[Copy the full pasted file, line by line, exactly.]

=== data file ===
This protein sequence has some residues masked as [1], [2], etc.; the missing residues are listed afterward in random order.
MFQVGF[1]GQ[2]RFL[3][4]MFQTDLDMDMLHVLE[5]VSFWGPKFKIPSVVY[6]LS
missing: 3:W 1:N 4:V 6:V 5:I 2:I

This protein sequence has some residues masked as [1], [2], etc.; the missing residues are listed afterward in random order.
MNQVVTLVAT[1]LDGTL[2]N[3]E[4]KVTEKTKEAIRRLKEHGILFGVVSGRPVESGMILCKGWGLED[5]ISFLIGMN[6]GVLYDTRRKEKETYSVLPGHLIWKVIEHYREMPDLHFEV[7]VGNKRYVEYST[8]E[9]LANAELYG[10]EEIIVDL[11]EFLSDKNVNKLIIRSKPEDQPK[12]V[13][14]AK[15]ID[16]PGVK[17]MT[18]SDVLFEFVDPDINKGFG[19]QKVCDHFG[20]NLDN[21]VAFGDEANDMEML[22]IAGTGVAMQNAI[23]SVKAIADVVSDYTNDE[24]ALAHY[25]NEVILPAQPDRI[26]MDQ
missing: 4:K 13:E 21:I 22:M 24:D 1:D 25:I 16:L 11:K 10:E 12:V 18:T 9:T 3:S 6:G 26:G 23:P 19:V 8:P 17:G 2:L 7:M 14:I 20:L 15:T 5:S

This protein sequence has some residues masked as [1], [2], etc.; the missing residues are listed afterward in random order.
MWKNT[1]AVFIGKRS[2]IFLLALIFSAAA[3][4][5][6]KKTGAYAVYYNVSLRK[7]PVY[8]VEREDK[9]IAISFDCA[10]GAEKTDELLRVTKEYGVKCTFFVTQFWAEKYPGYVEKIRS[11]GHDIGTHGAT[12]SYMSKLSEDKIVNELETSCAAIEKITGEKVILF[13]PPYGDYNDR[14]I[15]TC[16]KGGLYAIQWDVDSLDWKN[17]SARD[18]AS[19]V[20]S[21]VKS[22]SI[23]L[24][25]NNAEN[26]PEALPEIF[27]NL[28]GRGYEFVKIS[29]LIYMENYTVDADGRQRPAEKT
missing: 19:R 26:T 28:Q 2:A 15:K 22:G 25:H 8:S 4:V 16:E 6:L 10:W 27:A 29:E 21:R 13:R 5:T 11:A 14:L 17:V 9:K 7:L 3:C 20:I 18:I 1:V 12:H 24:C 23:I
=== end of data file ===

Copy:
This protein sequence has some residues masked as [1], [2], etc.; the missing residues are listed afterward in random order.
MFQVGF[1]GQ[2]RFL[3][4]MFQTDLDMDMLHVLE[5]VSFWGPKFKIPSVVY[6]LS
missing: 3:W 1:N 4:V 6:V 5:I 2:I

This protein sequence has some residues masked as [1], [2], etc.; the missing residues are listed afterward in random order.
MNQVVTLVAT[1]LDGTL[2]N[3]E[4]KVTEKTKEAIRRLKEHGILFGVVSGRPVESGMILCKGWGLED[5]ISFLIGMN[6]GVLYDTRRKEKETYSVLPGHLIWKVIEHYREMPDLHFEV[7]VGNKRYVEYST[8]E[9]LANAELYG[10]EEIIVDL[11]EFLSDKNVNKLIIRSKPEDQPK[12]V[13][14]AK[15]ID[16]PGVK[17]MT[18]SDVLFEFVDPDINKGFG[19]QKVCDHFG[20]NLDN[21]VAFGDEANDMEML[22]IAGTGVAMQNAI[23]SVKAIADVVSDYTNDE[24]ALAHY[25]NEVILPAQPDRI[26]MDQ
missing: 4:K 13:E 21:I 22:M 24:D 1:D 25:I 16:L 11:K 10:E 12:V 18:T 9:T 3:S 6:G 26:G 23:P 19:V 8:P 17:G 2:L 7:M 14:I 20:L 15:T 5:S

This protein sequence has some residues masked as [1], [2], etc.; the missing residues are listed afterward in random order.
MWKNT[1]AVFIGKRS[2]IFLLALIFSAAA[3][4][5][6]KKTGAYAVYYNVSLRK[7]PVY[8]VEREDK[9]IAISFDCA[10]GAEKTDELLRVTKEYGVKCTFFVTQFWAEKYPGYVEKIRS[11]GHDIGTHGAT[12]SYMSKLSEDKIVNELETSCAAIEKITGEKVILF[13]PPYGDYNDR[14]I[15]TC[16]KGGLYAIQWDVDSLDWKN[17]SARD[18]AS[19]V[20]S[21]VKS[22]SI[23]L[24][25]NNAEN[26]PEALPEIF[27]NL[28]GRGYEFVKIS[29]LIYMENYTVDADGRQRPAEKT
missing: 19:R 26:T 28:Q 2:A 15:K 22:G 25:H 8:S 4:V 16:E 6:L 10:W 27:A 29:E 21:R 13:R 5:T 11:A 14:L 17:V 9:K 7:L 3:C 20:I 18:I 1:V 12:H 24:C 23:I